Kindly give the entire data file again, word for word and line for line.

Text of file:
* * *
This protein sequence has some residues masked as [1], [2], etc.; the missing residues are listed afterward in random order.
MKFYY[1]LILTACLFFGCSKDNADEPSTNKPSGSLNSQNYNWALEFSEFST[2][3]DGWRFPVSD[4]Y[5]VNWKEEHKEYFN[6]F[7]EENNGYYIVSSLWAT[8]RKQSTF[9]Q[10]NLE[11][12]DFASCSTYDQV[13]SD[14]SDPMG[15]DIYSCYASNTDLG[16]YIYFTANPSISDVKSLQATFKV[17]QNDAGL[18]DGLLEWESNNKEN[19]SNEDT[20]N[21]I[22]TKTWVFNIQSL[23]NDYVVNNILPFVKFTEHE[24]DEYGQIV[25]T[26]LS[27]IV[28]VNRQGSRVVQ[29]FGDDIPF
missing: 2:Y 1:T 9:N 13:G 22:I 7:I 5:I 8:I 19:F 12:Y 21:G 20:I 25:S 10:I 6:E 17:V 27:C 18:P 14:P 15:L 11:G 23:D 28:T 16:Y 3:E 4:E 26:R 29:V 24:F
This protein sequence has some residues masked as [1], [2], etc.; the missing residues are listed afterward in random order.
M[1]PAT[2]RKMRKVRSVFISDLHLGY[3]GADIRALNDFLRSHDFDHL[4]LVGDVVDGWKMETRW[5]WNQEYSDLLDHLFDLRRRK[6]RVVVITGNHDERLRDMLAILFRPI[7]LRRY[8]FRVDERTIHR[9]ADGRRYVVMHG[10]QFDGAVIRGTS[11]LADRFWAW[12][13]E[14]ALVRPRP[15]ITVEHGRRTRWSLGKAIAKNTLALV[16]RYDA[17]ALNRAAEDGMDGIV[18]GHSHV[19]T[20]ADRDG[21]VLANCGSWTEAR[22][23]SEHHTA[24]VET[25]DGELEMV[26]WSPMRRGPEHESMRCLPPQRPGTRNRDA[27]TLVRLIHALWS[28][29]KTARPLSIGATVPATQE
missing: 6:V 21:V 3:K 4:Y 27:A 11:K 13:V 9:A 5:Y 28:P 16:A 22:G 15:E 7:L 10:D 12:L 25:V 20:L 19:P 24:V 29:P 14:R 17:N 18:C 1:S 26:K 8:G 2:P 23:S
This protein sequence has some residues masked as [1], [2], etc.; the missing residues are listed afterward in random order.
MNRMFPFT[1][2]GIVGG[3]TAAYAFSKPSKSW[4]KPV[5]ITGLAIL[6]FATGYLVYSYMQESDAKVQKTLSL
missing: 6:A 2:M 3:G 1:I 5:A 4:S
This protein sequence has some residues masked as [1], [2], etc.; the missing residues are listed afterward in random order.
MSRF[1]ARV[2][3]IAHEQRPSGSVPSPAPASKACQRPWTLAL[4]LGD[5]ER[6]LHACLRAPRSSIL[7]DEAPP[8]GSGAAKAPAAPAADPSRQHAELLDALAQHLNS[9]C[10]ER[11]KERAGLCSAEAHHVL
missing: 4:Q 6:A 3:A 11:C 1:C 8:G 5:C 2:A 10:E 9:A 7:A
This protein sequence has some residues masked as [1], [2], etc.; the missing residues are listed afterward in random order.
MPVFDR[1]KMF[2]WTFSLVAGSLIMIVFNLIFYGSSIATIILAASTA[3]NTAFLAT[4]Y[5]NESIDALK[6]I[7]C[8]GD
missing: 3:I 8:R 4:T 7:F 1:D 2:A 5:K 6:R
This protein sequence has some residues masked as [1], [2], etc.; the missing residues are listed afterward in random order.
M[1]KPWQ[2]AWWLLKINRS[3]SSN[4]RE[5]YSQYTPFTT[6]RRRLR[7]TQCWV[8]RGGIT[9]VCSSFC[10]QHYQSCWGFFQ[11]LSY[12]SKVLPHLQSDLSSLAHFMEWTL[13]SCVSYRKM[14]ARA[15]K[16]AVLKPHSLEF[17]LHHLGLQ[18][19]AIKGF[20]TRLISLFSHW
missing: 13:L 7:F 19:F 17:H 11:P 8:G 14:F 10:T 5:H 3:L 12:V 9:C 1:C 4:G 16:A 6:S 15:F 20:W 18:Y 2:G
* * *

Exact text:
This protein sequence has some residues masked as [1], [2], etc.; the missing residues are listed afterward in random order.
MKFYY[1]LILTACLFFGCSKDNADEPSTNKPSGSLNSQNYNWALEFSEFST[2][3]DGWRFPVSD[4]Y[5]VNWKEEHKEYFN[6]F[7]EENNGYYIVSSLWAT[8]RKQSTF[9]Q[10]NLE[11][12]DFASCSTYDQV[13]SD[14]SDPMG[15]DIYSCYASNTDLG[16]YIYFTANPSISDVKSLQATFKV[17]QNDAGL[18]DGLLEWESNNKEN[19]SNEDT[20]N[21]I[22]TKTWVFNIQSL[23]NDYVVNNILPFVKFTEHE[24]DEYGQIV[25]T[26]LS[27]IV[28]VNRQGSRVVQ[29]FGDDIPF
missing: 2:Y 1:T 9:N 13:G 22:I 7:I 5:I 8:I 19:F 12:Y 21:G 20:I 25:S 10:I 6:E 17:V 27:C 18:P 14:P 15:L 11:G 23:D 28:T 16:Y 3:E 4:E 26:R 29:V 24:F
This protein sequence has some residues masked as [1], [2], etc.; the missing residues are listed afterward in random order.
M[1]PAT[2]RKMRKVRSVFISDLHLGY[3]GADIRALNDFLRSHDFDHL[4]LVGDVVDGWKMETRW[5]WNQEYSDLLDHLFDLRRRK[6]RVVVITGNHDERLRDMLAILFRPI[7]LRRY[8]FRVDERTIHR[9]ADGRRYVVMHG[10]QFDGAVIRGTS[11]LADRFWAW[12][13]E[14]ALVRPRP[15]ITVEHGRRTRWSLGKAIAKNTLALV[16]RYDA[17]ALNRAAEDGMDGIV[18]GHSHV[19]T[20]ADRDG[21]VLANCGSWTEAR[22][23]SEHHTA[24]VET[25]DGELEMV[26]WSPMRRGPEHESMRCLPPQRPGTRNRDA[27]TLVRLIHALWS[28][29]KTARPLSIGATVPATQE
missing: 6:V 21:V 3:K 4:Y 27:A 11:K 13:V 9:A 5:Y 28:P 16:A 22:G 15:E 7:L 10:D 12:L 25:V 20:L 19:P 24:V 29:P 14:R 17:N 18:C 1:S 26:K 8:G 2:P 23:S
This protein sequence has some residues masked as [1], [2], etc.; the missing residues are listed afterward in random order.
MNRMFPFT[1][2]GIVGG[3]TAAYAFSKPSKSW[4]KPV[5]ITGLAIL[6]FATGYLVYSYMQESDAKVQKTLSL
missing: 6:A 2:M 3:G 1:I 5:A 4:S
This protein sequence has some residues masked as [1], [2], etc.; the missing residues are listed afterward in random order.
MSRF[1]ARV[2][3]IAHEQRPSGSVPSPAPASKACQRPWTLAL[4]LGD[5]ER[6]LHACLRAPRSSIL[7]DEAPP[8]GSGAAKAPAAPAADPSRQHAELLDALAQHLNS[9]C[10]ER[11]KERAGLCSAEAHHVL
missing: 4:Q 6:A 3:A 11:C 1:C 8:G 5:C 2:A 10:E 9:A 7:A
This protein sequence has some residues masked as [1], [2], etc.; the missing residues are listed afterward in random order.
MPVFDR[1]KMF[2]WTFSLVAGSLIMIVFNLIFYGSSIATIILAASTA[3]NTAFLAT[4]Y[5]NESIDALK[6]I[7]C[8]GD
missing: 3:I 8:R 4:T 7:F 1:D 2:A 5:K 6:R
This protein sequence has some residues masked as [1], [2], etc.; the missing residues are listed afterward in random order.
M[1]KPWQ[2]AWWLLKINRS[3]SSN[4]RE[5]YSQYTPFTT[6]RRRLR[7]TQCWV[8]RGGIT[9]VCSSFC[10]QHYQSCWGFFQ[11]LSY[12]SKVLPHLQSDLSSLAHFMEWTL[13]SCVSYRKM[14]ARA[15]K[16]AVLKPHSLEF[17]LHHLGLQ[18][19]AIKGF[20]TRLISLFSHW
missing: 13:L 7:F 19:F 17:H 11:P 8:G 14:F 10:T 5:H 3:L 12:V 9:C 1:C 4:G 16:A 6:S 15:F 20:W 18:Y 2:G